EPSRC invests in world-leading research and postgraduate training across the engineering and physical sciences. Their research builds the knowledge and skills base needed to address scientific and technological challenges and provides a platform for future UK prosperity by contributing to a healthy, connected, resilient, productive nation. https://epsrc.ukri.org/
The lead contact is Joanna Holbourn
National Endowment for the Humanities (NEH)
NEH is an executive-branch, independent grant-making agency of the Government of the United States of America dedicated to supporting research, education, preservation, and public programs in the humanities and in those social sciences that use humanistic methods. NEH accomplishes this mission by providing grants for high-quality humanities projects to cultural institutions, such as museums, archives, libraries, colleges, universities, public television, and radio stations, and to individual scholars. https://www.neh.gov/
The lead contact is Brett Bobley.
National Science Foundation (NSF)
The National Science Foundation (NSF) of the United States of America is an independent Federal agency created by the National Science Foundation Act of 1950, as amended (42 USC 1861 et seq) (the “Act”)). The Act states the purpose of the NSF is “to promote the progress of science; [and] to advance the national health, prosperity, and welfare by supporting research and education in all fields of science and engineering.” NSF funds research and education in most fields of science and engineering. It does this through grants and cooperative agreements to more than 2,000 colleges, universities, K-12 school systems, non-profit organizations, businesses, informal science organizations and other research organizations throughout the US. The Foundation accounts for about one-fourth of Federal support to academic institutions for basic research.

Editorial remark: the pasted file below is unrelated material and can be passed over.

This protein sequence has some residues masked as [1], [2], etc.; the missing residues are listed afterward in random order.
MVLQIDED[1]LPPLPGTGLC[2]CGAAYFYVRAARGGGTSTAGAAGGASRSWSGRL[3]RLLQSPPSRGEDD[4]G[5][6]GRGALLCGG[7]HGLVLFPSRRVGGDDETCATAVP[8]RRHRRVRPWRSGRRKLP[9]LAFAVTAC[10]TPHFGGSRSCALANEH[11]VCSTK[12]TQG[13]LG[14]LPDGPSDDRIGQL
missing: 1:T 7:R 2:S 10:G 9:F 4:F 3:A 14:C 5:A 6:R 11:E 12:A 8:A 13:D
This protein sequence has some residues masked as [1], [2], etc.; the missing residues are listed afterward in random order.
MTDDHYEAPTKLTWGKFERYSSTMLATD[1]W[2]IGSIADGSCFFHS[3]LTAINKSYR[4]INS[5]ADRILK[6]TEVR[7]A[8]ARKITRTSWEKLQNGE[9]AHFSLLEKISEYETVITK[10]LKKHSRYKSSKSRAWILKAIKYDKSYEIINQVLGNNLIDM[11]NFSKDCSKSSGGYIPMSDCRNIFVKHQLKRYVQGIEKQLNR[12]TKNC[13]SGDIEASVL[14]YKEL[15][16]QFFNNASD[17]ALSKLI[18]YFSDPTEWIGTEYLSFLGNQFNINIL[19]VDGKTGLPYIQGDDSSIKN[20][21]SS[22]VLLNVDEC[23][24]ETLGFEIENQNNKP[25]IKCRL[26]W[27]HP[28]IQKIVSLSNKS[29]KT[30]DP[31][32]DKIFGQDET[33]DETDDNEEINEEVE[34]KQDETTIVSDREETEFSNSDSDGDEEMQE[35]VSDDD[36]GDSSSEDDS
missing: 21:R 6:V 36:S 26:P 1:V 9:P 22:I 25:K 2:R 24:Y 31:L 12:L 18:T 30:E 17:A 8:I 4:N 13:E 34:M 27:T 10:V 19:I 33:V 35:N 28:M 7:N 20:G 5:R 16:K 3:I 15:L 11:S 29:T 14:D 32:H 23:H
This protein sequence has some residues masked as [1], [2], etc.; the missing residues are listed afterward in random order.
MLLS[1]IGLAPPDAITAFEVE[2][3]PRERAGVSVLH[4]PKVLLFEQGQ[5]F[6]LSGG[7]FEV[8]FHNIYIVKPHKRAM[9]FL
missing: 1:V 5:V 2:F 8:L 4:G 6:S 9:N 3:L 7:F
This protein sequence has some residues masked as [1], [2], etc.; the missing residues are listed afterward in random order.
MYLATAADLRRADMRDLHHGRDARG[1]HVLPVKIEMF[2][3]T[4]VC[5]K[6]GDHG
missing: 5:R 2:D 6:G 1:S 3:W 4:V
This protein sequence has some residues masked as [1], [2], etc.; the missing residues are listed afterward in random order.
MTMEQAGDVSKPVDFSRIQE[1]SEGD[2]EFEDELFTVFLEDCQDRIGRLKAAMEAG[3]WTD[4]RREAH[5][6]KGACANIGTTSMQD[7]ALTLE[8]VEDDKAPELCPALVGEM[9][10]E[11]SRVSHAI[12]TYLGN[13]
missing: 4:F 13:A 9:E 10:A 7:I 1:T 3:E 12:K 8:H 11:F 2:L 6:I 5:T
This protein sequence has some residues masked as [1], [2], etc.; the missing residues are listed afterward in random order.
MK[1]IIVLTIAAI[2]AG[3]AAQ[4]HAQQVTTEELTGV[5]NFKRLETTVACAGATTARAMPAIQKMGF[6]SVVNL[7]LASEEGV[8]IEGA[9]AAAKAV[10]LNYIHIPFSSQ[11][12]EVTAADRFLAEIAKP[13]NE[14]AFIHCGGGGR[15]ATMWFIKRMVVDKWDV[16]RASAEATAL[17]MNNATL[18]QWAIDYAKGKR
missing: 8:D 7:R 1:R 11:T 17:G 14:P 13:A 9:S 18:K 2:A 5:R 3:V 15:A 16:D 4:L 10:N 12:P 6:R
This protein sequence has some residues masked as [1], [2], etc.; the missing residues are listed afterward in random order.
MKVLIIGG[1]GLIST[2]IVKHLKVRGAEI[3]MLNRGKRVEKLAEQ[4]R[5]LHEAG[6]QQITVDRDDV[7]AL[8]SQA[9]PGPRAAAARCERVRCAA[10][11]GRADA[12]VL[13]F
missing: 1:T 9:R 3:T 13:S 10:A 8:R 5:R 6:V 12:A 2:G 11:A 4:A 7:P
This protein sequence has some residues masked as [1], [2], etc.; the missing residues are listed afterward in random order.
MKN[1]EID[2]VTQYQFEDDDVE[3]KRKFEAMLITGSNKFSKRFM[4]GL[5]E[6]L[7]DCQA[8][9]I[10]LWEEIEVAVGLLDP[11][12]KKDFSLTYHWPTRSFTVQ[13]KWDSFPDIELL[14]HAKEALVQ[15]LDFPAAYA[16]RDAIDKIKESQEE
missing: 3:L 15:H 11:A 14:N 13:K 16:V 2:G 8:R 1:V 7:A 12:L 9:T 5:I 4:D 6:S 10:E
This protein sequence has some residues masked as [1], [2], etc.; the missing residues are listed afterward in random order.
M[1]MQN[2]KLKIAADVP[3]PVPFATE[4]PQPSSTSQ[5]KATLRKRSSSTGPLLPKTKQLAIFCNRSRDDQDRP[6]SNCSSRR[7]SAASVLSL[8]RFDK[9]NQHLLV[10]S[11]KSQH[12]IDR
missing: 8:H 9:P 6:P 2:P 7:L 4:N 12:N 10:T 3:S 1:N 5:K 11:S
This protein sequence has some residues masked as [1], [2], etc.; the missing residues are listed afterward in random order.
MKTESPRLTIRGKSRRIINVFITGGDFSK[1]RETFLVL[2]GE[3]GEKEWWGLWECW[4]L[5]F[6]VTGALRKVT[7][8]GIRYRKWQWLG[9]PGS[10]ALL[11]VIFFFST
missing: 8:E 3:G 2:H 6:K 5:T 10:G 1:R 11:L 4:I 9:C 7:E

The lead contact is Roxanne Nikolaus.
The Smithsonian Institution (SI)
The Smithsonian is the world’s largest museum, education and research complex. It was established for the “increase and diffusion of knowledge” and has established museums, research centers and programs dedicated to the understanding and preservation of humanity’s cultural heritage, the encouragement of contemporary cultural creativity, and the understanding and sustaining of the planet’s biodiversity.
The lead contact is Michelle Delaney.
The Library of Congress (LoC)
The Library of Congress is the world’s largest library, offering access to the creative record of the United States – and extensive materials from around the world – both on-site and online. It is the main research arm of the U.S. Congress and the home of the U.S. Copyright Office. Explore collections, reference services and other programs and plan a visit at loc.gov, access the official site for U.S. federal legislative information at congress.gov and register creative works of authorship at copyright.gov.
The main lead contact is Abigail Potter.